So much for the National Cable Television Cooperative’s dire warning that many of the 4 million subscribers at the 740 small and medium cable companies it represents might lose AMC Networks. They’ve agreed on a new multiyear deal after extending negotiations beyond the year-end expiration of a previous contract signed in 2010.

Per usual, the announcement is light on specifics about deal terms.

AMC was looking for a price increase of at least 150%, positioning itself as much more valuable than it was in 2010 following a string of hits including Mad Men, The Walking Dead and Better Call Saul. It also wanted NCTC members to carry all its channels which include AMC Network, SundanceTV, IFC, WEtv, BBC America and BBC World News.

Like most new cable programming agreements, this one is believed to offer distributors streaming and VOD rights to AMC Networks shows. AMC also got something it wanted: a long term. The agreement is said to run at least five years as opposed to the common length of about three years.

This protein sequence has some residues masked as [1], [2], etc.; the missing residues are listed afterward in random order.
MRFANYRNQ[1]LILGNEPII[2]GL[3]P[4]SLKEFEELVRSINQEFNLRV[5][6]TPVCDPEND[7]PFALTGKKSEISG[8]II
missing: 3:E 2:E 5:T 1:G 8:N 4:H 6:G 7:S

AMC Networks President of Network Sales Bob Broussard says his company looks “forward to continuing to provide our popular and acclaimed programming to NCTC members and their customers.”

NCTC EVP Programming Judy Meyka says the group appreciates “AMC Networks’ willingness to take the time to understand our members’ unique challenges and concerns and their creativity to construct an agreement that addresses the concerns of many of our members,.

The NCTC chafed at AMC’s earlier conditions: Prior to the agreement, NCTC chief exec Rich Fickle called this “the most challenging deal I’ve seen in four years” — noting that nearly 100 of his member companies, with about 1 million subscribers, were inclined to drop the channels.

One NCTC member, Alaska’s General Communications, told its subscribers last week that it would drop AMC in response to the size of the price increase it wanted.